British Columbia

Can't stop the music: VPL expands popular instrument lending program

The Vancouver Public Library has announced it will be adding more than 100 instruments to its musical Instruments lending library.

Expansion announced at event attended by Sarah McLachlan

Sun Life Financial has committed $140,000 towards the musical instrument lending library. (Jeff Vinnick)

The Vancouver Public Library has announced it will be adding more than 100 instruments to its musical Instruments lending library.

The expansion is due to increased support from Sun Life Financial, which has committed $140,000 toward the program and will see instruments such as guitars, ukuleles, violins, drums and portable keyboards added to the inventory.

Ever since the program first opened in 2016, instruments have been consistently booked out, according to chief librarian Christina de Castell.

"It is always completely busy," said de Castell to On the Coast reporter Margaret Gallagher. "We love hearing about the things that people create and all the joy that this collection brings."

She says the increased collection is going to make it easier and faster for musicians and aspiring musicians to obtain these instruments.

"We see libraries as a place where people can create and share their ideas and their inspiration with the world in all the forms that can take, and music and songwriting is such an important part of creativity in Vancouver today," said de Castell.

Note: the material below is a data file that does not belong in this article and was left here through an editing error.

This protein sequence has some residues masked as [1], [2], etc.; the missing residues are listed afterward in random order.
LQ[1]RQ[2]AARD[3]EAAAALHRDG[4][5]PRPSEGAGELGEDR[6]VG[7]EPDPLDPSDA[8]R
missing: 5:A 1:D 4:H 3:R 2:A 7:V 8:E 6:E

The program allows the public to withdraw a musical instrument the same way they would a book.

Connection through music

The expansion was announced at a music-filled event Tuesday that included performances by students from the Sarah McLachlan School of Music and an appearance by the songstress herself.

Sarah McLachlan attended the event with students from her music school who also performed their own music. (Jeff Vinnick)

McLachlan says the musical instrument lending library is important because it gives people of all ages an opportunity to either learn or reacquaint themselves with an instrument.

 "I think music opens up our emotional world and connects us to ourselves and to the world around us," she said. "We all get elevated and I just think it's a beautiful thing."

The Grammy award-winner also donated a signed acoustic guitar, which de Castell says will be placed in the library's display case for everyone to see.

You can listen to the full interview below;

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